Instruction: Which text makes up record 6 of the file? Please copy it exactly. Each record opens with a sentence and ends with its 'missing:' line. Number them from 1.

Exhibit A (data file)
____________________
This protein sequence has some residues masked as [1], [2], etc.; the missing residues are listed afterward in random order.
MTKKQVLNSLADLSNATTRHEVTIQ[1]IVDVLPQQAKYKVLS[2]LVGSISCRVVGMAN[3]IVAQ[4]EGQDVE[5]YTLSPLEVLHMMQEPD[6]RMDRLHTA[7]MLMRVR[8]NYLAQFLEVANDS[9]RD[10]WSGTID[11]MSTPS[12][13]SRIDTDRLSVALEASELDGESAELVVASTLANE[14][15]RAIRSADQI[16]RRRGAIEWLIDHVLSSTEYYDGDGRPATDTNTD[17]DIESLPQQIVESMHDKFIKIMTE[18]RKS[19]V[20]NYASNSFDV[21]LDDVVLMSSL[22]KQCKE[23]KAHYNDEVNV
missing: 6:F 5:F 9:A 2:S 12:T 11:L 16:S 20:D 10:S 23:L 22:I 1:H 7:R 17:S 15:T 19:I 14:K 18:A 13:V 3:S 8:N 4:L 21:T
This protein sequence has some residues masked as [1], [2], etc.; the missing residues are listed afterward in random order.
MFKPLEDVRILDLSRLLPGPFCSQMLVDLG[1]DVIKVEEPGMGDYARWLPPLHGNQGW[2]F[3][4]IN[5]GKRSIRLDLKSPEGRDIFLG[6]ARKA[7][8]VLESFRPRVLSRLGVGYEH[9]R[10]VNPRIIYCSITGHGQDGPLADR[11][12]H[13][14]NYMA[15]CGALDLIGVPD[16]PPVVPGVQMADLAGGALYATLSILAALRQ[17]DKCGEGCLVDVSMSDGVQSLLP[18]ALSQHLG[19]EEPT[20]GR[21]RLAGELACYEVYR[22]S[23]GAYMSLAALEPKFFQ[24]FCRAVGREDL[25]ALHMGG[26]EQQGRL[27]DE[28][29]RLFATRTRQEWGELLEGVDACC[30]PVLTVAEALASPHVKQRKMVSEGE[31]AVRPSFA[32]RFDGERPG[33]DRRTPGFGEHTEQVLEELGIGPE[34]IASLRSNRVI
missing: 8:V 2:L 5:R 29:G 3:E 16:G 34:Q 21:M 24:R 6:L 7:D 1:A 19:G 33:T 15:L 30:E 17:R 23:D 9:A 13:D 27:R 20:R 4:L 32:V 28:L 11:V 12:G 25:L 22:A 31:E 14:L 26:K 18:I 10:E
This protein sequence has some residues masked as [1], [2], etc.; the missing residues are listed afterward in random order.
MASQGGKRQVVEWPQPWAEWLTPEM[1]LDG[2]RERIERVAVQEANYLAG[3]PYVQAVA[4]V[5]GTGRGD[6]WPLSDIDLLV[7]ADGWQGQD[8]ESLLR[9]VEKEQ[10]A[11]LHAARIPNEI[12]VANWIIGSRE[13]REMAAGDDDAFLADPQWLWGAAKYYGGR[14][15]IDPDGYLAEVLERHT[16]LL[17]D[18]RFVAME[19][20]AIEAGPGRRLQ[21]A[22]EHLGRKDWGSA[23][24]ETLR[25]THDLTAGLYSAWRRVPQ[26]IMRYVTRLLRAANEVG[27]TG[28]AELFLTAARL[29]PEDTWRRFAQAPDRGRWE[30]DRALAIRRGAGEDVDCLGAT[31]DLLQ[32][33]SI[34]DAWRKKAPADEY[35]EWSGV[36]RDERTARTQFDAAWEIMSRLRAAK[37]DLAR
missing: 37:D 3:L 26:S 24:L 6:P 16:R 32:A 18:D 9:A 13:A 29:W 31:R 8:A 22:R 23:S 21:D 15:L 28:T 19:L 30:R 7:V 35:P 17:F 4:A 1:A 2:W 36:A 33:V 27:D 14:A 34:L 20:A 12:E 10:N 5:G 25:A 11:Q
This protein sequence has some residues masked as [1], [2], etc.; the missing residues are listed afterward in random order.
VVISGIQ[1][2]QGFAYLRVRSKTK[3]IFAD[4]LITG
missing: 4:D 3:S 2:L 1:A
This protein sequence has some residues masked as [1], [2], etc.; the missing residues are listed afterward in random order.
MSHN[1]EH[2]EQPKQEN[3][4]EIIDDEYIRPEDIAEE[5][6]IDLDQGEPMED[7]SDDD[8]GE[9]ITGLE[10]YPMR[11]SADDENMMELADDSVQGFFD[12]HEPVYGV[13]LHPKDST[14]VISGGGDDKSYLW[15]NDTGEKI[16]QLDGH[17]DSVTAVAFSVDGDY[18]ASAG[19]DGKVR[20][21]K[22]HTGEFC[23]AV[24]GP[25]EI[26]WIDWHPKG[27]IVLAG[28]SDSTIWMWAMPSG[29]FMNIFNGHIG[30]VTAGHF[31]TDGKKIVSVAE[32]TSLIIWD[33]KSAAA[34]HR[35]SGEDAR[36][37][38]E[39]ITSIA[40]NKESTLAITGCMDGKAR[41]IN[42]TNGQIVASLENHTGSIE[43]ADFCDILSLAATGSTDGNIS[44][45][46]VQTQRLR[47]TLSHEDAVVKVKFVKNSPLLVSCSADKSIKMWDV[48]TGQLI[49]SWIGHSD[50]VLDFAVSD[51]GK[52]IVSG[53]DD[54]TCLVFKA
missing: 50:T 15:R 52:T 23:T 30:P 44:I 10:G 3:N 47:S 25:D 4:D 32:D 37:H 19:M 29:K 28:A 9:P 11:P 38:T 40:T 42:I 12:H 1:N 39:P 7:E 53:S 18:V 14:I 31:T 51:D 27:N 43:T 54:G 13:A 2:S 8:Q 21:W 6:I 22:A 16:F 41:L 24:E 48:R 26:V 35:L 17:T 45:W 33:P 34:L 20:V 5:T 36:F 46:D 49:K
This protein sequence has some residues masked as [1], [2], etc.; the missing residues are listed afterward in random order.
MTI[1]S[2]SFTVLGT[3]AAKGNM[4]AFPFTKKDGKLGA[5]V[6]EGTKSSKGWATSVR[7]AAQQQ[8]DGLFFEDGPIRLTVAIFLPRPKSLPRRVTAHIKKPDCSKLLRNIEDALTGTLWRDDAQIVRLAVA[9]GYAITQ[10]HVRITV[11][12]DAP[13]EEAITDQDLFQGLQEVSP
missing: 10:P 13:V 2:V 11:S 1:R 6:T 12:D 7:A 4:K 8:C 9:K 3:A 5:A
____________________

This protein sequence has some residues masked as [1], [2], etc.; the missing residues are listed afterward in random order.
MTI[1]S[2]SFTVLGT[3]AAKGNM[4]AFPFTKKDGKLGA[5]V[6]EGTKSSKGWATSVR[7]AAQQQ[8]DGLFFEDGPIRLTVAIFLPRPKSLPRRVTAHIKKPDCSKLLRNIEDALTGTLWRDDAQIVRLAVA[9]GYAITQ[10]HVRITV[11][12]DAP[13]EEAITDQDLFQGLQEVSP
missing: 10:P 13:V 2:V 11:S 1:R 6:T 12:D 7:A 4:K 8:C 9:K 3:A 5:A